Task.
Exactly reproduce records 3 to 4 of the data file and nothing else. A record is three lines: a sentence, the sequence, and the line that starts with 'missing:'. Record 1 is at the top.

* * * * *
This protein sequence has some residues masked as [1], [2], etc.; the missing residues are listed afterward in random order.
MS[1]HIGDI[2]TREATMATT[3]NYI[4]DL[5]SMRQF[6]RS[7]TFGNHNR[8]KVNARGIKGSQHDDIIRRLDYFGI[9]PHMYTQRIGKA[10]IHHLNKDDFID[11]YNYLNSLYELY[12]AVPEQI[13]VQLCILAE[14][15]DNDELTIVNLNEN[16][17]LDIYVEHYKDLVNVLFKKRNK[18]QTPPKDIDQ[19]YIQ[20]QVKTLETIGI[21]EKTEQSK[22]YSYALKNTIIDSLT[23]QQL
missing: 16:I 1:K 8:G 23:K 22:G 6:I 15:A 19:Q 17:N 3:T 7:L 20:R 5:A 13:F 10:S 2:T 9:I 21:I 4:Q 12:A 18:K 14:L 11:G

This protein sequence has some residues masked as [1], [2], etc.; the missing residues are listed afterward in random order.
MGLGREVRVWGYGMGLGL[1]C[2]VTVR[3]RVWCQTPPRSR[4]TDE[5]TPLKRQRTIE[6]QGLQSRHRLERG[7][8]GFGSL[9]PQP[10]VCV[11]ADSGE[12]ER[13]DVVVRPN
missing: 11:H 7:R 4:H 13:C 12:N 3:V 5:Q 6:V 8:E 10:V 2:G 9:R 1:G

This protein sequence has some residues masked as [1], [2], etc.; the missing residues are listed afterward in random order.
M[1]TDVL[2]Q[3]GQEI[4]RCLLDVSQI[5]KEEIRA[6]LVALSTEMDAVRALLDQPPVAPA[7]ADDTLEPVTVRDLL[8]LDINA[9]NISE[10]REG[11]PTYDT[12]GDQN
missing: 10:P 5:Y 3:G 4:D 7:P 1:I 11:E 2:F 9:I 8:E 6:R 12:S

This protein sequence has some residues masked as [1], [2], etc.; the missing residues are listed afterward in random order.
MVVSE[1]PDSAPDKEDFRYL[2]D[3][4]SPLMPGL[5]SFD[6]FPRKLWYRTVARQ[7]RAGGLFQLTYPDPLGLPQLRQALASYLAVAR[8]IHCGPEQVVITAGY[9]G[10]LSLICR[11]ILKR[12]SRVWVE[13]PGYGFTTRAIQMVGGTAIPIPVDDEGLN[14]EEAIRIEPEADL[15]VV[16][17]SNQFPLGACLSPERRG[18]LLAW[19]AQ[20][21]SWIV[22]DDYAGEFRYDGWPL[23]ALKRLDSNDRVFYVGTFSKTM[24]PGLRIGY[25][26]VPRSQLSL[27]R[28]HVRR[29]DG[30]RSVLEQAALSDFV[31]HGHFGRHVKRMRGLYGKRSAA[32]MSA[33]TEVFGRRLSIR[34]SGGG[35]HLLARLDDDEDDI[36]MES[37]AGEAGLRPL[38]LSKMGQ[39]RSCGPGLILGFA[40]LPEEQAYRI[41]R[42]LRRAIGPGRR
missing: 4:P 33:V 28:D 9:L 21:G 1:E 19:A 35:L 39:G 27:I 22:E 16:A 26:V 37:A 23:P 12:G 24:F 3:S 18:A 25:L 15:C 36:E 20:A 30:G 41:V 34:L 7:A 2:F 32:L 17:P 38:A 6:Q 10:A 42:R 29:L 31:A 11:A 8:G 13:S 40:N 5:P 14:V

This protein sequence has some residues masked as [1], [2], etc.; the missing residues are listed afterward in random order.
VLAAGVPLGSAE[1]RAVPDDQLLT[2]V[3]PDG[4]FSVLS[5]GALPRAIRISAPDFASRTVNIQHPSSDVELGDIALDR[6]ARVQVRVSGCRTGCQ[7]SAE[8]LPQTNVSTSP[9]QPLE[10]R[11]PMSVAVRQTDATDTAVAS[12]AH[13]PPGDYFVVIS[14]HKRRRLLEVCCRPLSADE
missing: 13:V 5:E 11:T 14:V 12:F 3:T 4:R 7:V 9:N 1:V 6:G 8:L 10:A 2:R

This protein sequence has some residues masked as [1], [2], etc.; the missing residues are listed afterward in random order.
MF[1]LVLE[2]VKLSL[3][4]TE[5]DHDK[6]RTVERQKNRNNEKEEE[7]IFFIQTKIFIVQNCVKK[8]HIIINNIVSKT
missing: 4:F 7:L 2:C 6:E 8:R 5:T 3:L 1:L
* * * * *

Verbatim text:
This protein sequence has some residues masked as [1], [2], etc.; the missing residues are listed afterward in random order.
M[1]TDVL[2]Q[3]GQEI[4]RCLLDVSQI[5]KEEIRA[6]LVALSTEMDAVRALLDQPPVAPA[7]ADDTLEPVTVRDLL[8]LDINA[9]NISE[10]REG[11]PTYDT[12]GDQN
missing: 10:P 5:Y 3:G 4:D 7:P 1:I 11:E 2:F 9:I 8:E 6:R 12:S

This protein sequence has some residues masked as [1], [2], etc.; the missing residues are listed afterward in random order.
MVVSE[1]PDSAPDKEDFRYL[2]D[3][4]SPLMPGL[5]SFD[6]FPRKLWYRTVARQ[7]RAGGLFQLTYPDPLGLPQLRQALASYLAVAR[8]IHCGPEQVVITAGY[9]G[10]LSLICR[11]ILKR[12]SRVWVE[13]PGYGFTTRAIQMVGGTAIPIPVDDEGLN[14]EEAIRIEPEADL[15]VV[16][17]SNQFPLGACLSPERRG[18]LLAW[19]AQ[20][21]SWIV[22]DDYAGEFRYDGWPL[23]ALKRLDSNDRVFYVGTFSKTM[24]PGLRIGY[25][26]VPRSQLSL[27]R[28]HVRR[29]DG[30]RSVLEQAALSDFV[31]HGHFGRHVKRMRGLYGKRSAA[32]MSA[33]TEVFGRRLSIR[34]SGGG[35]HLLARLDDDEDDI[36]MES[37]AGEAGLRPL[38]LSKMGQ[39]RSCGPGLILGFA[40]LPEEQAYRI[41]R[42]LRRAIGPGRR
missing: 4:P 33:V 28:D 9:L 21:G 1:E 19:A 35:L 39:G 27:I 22:E 16:A 26:V 37:A 23:P 12:G 24:F 3:S 18:A 25:L 15:C 36:E 20:A 30:G 41:V 34:L 7:A 2:F 32:L 17:P 38:A 6:Q 10:A 42:R 29:L 31:A 11:A 8:G 13:S 40:N 5:P 14:V